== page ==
The United States Environmental Protection Agency has reported that the average American generates 4.5 pounds of trash every single day. This makes us one of the most wasteful countries in the world. The zero waste movement is made up of a collective of people who want to minimize the amount of trash that gets sent to the landfill. This movement invites people to minimize their overall impact on the planet by being more intentional about the way they consume our planet's finite resources.
This aspirational goal of zero waste does not happen overnight or without a deeper understanding of what kinds of waste we are even trying to minimize. To understand where to start, we can gather helpful data by performing a zero waste audit. Imagine yourself face-first in a garbage can, emptying its contents on the floor for a better look. A zero waste audit encourages you to get up-close and personal with your consumption habits.
To be considered a zero-waste business, you must divert at least 90% of your waste from the landfill.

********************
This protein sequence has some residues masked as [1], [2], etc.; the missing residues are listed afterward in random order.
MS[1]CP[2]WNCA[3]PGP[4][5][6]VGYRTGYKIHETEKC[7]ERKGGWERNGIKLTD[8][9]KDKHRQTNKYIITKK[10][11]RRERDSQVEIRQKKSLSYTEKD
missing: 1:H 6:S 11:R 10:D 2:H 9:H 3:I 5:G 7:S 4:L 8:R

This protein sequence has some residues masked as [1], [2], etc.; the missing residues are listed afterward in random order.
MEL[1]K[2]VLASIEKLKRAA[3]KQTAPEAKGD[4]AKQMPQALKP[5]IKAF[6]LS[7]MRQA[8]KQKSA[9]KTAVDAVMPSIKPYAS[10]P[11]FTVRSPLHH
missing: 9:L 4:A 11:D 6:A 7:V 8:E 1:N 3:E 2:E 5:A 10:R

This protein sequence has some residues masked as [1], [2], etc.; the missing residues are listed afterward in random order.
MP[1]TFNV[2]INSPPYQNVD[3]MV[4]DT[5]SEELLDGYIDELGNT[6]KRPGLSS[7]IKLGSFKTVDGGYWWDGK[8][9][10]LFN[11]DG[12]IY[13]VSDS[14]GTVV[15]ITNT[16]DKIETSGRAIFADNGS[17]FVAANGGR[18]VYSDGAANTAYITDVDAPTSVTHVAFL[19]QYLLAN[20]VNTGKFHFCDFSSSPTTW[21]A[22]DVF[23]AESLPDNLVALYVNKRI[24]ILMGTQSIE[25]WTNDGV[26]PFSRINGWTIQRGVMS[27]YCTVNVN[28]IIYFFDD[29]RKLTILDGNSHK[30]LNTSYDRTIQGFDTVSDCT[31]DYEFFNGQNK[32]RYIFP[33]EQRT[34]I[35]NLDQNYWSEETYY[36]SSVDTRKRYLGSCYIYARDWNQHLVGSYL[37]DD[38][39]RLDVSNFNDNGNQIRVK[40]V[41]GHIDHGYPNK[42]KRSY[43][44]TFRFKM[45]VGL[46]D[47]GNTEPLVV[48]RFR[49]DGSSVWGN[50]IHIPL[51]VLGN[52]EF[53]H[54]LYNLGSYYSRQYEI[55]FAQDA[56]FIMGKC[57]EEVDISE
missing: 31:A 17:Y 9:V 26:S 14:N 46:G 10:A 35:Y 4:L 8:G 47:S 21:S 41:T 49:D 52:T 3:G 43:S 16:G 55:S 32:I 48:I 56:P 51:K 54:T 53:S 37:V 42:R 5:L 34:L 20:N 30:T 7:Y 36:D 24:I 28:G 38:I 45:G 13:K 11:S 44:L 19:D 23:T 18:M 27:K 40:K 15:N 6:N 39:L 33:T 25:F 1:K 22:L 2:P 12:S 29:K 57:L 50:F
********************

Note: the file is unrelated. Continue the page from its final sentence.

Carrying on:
During the audit, I emptied out all the trash from the bins and organized them into categories on the floor. I weighed and photographed each category and found that most of Cura's waste comes from their suppliers including packing materials, clothing hangers, and plastic film. With that new information from the zero waste audit, we were able to design some simple solutions including creating a plan to divert the largest waste categories away from the landfill, continuing to find creative ways to make sustainable products in-house, creating resources to help Cura customers understand where purchased items go at the end of their useful life, and more! Cura already values sustainability and utilizes two great sustainable resources for e-commerce businesses: Econenclose for 100% recycled and recyclable shipping boxes and Sendle for carbon-neutral shipping. Performing a zero waste audit gave Cura clear next steps on new areas to explore their sustainability journey.